An artist's interpretation of Bigfoot.
Credit: Karl Tate, LiveScience Infographic Artist
A Pennsylvania man who accused Bigfoot of vandalizing his 1973 Winnebago earlier this month is just one of a long history of people who have blamed the hairy humanoid for attacking personal property and dwellings.
John Reed, a Bigfoot enthusiast, claims that during a camping trip he and his girlfriend saw a tall, dark, hairy figure walk past their camper window at night. According to one news story, Reed said the Bigfoot "threw rocks at his mobile home's outside light to escape discovery."
This explanation doesn't make sense; if the Bigfoot didn't want to be noticed, it presumably wouldn't have walked right past the Winnebago's window with two people inside, nor thrown rocks at the camper. The creature could simply have avoided the campsite, or kept walking into the darkness if it did not want to be detected, instead of standing and throwing rocks at an exterior light.
Perhaps the strangest part of the story is that Reed, who founded a Bigfoot hunting group and claims to have seen it twice before, did not photograph the creature. [Bigfoot, Nessie & the Kraken: Cryptozoology Quiz]
Reed is not alone
As odd as this story seems, Reed is not the first to claim to find traces and evidence of what they assume must have been a Bigfoot, though not clearly seeing or photographing it at the time. The logic goes like this: I don't know what else it might have been, so it must have been Bigfoot.
It is well known that wild animals attack vehicles such as car and RVs — especially if they can smell food inside. And many animals, including bears and raccoons, can be very clever and persistent in trying to get into vehicles and other containers. Trashcans in national parks have specially designed latching mechanisms to thwart feral intruders.
There have been other cases where unknown creatures attack vehicles, though those attacks have typically occurred at night and/or while the occupants were away. Strangely, Bigfoot are never credibly accused of attacking people; just about every other animal in the world has been known to attack humans at some point, including cats, dogs, deer, moose, bear, boar, elk, cougar, birds, fish, and so on. Not so for Bigfoot — a fact that raises suspicion among many skeptics.
Bigfoot have been claimed to vandalize not only dwellings but also trees. In October 2011, Bigfoot researcher and biologist John Bindernagel visited western Siberia to examine evidence of the Yeti (the Russian version of Bigfoot). He claimed to have found evidence that the creature broke trees and branches. "Twisted trees like this have also been observed in North America and they could fit with the theory that Bigfoot makes nests," Bindernagelsaid in an interview with the British tabloid "The Sun."
In another mysterious incident that some attribute to Bigfoot or another unknown creature, in 2008 a South Carolina couple claimed that something vandalized their vehicle, leaving mysterious bite marks and ripping out part of the fender on their 2002 Dodge Grand Caravan.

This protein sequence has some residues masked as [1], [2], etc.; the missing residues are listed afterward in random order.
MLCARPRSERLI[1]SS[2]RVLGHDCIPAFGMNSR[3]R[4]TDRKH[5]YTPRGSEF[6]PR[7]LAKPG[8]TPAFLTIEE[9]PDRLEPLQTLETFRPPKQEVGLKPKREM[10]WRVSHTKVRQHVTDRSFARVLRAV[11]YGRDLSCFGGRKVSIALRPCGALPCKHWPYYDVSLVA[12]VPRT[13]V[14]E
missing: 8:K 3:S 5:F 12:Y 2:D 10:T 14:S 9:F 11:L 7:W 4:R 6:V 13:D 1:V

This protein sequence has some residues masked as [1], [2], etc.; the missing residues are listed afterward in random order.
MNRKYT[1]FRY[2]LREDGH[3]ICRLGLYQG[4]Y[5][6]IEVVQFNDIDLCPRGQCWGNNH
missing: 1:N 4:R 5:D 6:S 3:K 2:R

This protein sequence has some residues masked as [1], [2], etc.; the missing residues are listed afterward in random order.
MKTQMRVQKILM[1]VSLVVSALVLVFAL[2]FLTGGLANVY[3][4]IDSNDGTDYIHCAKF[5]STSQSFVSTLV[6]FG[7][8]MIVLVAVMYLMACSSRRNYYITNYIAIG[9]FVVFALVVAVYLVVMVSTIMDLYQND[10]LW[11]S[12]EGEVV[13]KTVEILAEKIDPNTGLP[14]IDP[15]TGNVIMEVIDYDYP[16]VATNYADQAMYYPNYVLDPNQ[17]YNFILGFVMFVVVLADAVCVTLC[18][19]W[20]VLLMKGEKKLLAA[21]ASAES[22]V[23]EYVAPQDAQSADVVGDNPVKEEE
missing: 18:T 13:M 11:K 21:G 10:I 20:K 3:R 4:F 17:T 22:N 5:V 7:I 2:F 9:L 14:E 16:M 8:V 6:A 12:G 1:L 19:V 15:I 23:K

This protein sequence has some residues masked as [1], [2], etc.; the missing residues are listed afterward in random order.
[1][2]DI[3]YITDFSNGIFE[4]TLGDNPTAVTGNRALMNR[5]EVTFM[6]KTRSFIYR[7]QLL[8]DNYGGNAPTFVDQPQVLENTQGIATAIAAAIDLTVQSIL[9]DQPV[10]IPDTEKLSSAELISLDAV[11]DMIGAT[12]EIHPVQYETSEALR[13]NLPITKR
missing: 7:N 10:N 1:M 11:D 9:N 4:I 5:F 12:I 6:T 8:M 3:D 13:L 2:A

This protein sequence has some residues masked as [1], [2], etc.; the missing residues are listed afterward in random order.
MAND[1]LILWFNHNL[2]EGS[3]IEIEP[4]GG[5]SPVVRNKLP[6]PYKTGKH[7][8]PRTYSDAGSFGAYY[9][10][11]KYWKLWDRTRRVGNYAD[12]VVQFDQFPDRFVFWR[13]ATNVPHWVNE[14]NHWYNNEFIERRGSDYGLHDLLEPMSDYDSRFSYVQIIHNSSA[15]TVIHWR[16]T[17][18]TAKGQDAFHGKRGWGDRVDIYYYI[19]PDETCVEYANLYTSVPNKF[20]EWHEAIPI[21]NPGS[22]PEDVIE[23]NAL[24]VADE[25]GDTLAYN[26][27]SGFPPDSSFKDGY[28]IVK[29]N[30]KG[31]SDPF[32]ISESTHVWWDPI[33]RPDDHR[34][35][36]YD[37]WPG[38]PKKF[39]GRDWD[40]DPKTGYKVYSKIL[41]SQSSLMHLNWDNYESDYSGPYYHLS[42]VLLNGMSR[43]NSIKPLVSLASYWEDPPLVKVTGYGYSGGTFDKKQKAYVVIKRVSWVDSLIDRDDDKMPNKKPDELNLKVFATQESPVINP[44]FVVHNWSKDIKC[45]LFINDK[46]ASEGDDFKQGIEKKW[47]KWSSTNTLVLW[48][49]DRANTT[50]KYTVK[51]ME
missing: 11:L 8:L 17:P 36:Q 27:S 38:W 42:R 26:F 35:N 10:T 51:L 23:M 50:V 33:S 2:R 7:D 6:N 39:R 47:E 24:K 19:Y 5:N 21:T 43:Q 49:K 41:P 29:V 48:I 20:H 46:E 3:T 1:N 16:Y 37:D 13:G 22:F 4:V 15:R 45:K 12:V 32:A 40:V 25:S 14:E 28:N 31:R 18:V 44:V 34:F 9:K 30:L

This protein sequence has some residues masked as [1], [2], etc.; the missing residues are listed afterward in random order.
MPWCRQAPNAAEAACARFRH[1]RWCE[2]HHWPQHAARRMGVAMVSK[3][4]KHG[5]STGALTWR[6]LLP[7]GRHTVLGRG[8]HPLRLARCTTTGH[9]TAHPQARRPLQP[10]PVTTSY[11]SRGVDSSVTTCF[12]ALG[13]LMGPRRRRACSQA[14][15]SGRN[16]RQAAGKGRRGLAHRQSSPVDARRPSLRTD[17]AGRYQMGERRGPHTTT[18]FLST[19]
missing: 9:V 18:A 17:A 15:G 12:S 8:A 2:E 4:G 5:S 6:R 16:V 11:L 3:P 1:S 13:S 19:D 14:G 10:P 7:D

Famous 1924 Bigfoot Attack
The most famous case of a Bigfoot attack allegedly occurred at a place called Ape Canyon, near Mount St. Helens, Washington. In 1924, a group of five miners working at the site were besieged by a group of "ape men." One of the miners, a man named Fred Beck, claimed that they sighted a group of Bigfoot high above them on the edge of the canyon. The miners then spent a terrified night holed up in their cabin, during which the Bigfoot bombarded the cabin with rocks, and, they claimed, even tried to break the door in. The miners couldn't get a good look at the Bigfoot—partly because it was dark and partly because they could only see outside through small cracks in the door and walls.
The incident was cited for years in Bigfoot lore as a classic Bigfoot attack, and the details were exaggerated with each retelling. For example a few dozen fist-size rocks that rained down on the roof and walls became "giant boulders" in some versions of the story. Later research found that the famous Ape Canyon Bigfoot attack was not a hoax — but nor was it real: it was instead a combination of a prank and misperceptions.
It seems that the "Bigfoot" were local YMCA youth from nearby Spirit Lake, who had a long tradition of throwing stones (including pumice rocks, which can be deceptively light for their size) down into the canyon from above. The kids would not have known the miners were in the canyon, nor even that they were necessarily hitting a cabin in the darkness far below. When the miners looked up they would have only seen silhouettes of figures far above them. It must surely have been a terrifying experience for the miners, and it's easy to see how the Bigfoot story could have been spawned. [Who Believes in Bigfoot?]
Could something similar explain the recent incident in Pennsylvania? Reed says he believes that the damage to his Winnebago wasn't caused by a group of pranking kids, though police think that's exactly what it was and are treating the case as ordinary vandalism. If Reed wants to file an insurance claim for the damages to his camper, he might want to go with that story.
Benjamin Radford is deputy editor of Skeptical Inquirer science magazine and author of six books including Scientific Paranormal Investigation: How to Solve Unexplained Mysteries. His Web site is www.BenjaminRadford.com.